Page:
Based on a publication from Julie Littman in Retail Dive, Uber Eats to offer autonomous food delivery early this year.
Uber Eats ofrecerá delivery de comida autónomo este año
- Uber and driverless technology company Motional will launch autonomous delivery for Uber customers in Santa Monica, California, early this year, according to a press release. This marks Uber’s first delivery partnership with an autonomous vehicle provider.
- Motional’s all-electric Hyundai IONIQ 5-based robotaxis will deliver curated meal kits from select restaurants on Uber Eats, the companies said.
- The companies predict autonomous delivery will play a pivotal role in the on-demand delivery ecosystem since it can increase access to more affordable and convenient deliveries while lowering labor costs.
Delivery providers have been at the forefront of autonomous delivery for several years. Uber Eats tested drone delivery in 2019 while DoorDash piloted autonomous vehicles the same year. Grubhub worked with Yandex to deliver meals to college students via bots last year.
Uber has also invested in robot delivery company Serve Robotics, which spun off from Postmates after the delivery company was acquired by Uber in 2020. Serve Robotics secured $13 million in seed funding in early December. Uber Eats will begin offering delivery via these robots in Los Angeles next year.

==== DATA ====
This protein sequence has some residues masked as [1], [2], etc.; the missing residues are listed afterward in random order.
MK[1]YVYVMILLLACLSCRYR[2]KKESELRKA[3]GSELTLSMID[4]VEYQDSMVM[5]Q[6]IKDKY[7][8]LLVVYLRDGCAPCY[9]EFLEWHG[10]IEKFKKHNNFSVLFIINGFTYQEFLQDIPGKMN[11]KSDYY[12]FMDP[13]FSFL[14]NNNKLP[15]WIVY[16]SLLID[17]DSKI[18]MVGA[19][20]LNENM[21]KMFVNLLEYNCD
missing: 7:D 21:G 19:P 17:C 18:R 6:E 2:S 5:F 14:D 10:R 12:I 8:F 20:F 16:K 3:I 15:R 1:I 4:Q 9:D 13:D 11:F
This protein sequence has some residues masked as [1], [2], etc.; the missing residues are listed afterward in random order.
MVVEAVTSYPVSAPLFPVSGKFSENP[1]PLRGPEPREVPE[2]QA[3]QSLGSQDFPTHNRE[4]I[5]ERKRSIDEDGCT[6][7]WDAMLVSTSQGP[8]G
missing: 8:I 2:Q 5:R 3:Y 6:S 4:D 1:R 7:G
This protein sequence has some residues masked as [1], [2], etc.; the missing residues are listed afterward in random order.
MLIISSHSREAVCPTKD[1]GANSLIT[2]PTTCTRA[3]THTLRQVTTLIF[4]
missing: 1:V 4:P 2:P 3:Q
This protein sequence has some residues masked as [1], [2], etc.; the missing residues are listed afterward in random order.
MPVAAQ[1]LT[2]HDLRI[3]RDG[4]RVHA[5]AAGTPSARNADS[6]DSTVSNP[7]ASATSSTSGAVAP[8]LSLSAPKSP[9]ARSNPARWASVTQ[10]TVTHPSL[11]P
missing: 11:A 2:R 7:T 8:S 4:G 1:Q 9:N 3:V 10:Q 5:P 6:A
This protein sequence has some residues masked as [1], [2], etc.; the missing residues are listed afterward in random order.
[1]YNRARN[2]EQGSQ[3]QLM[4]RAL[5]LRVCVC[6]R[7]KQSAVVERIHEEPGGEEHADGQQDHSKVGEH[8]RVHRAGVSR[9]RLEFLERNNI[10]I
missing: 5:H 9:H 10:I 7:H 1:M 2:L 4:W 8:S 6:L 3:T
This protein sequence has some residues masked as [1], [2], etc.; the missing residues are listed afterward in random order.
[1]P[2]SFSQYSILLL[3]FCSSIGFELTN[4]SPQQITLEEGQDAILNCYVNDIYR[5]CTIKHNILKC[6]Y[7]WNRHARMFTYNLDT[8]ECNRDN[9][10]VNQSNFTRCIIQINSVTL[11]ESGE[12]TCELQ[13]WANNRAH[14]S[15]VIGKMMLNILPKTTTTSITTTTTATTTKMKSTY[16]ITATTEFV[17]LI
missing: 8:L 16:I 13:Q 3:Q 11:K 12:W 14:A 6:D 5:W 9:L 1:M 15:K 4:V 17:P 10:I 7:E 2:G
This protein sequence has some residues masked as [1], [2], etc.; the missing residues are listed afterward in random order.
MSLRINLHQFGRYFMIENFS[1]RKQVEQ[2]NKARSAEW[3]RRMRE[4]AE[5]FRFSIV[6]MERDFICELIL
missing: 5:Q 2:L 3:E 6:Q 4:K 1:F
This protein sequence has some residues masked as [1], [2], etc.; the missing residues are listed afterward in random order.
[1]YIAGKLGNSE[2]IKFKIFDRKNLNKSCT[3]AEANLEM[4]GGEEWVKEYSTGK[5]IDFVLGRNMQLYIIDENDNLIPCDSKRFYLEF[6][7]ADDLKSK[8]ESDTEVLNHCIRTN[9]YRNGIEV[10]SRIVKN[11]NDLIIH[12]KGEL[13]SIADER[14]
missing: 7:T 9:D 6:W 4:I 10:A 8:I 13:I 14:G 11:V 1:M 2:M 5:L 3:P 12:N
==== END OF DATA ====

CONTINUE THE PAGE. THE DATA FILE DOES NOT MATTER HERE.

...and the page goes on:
AVs and bots can expand the reach of short-distance delivery and make small orders more affordable for customers by avoiding the labor costs of a human courier. Kiwibots, for example, can deliver within 30 minutes and cost $1.99 compared to delivery and services fees that range from $3 to $8 for typical food delivery.
This method of delivery could make the channel more profitable for both aggregators and restaurants alike. Uber Eats reached profitability within its U.S. restaurant business during the third quarter and DoorDash’s EBIDTA flipped to positive since the start of the pandemic.
As dine-in traffic has returned, many restaurants are rethinking the profitability of delivery, and some operators are turning it off during busy times due to a lack of staffing. Some restaurants have increased pricing for items offered for delivery to help make up for the cost, so technology that makes delivery more affordable could also result in lower menu prices in the long run.
This article was originally published in Retail Dive
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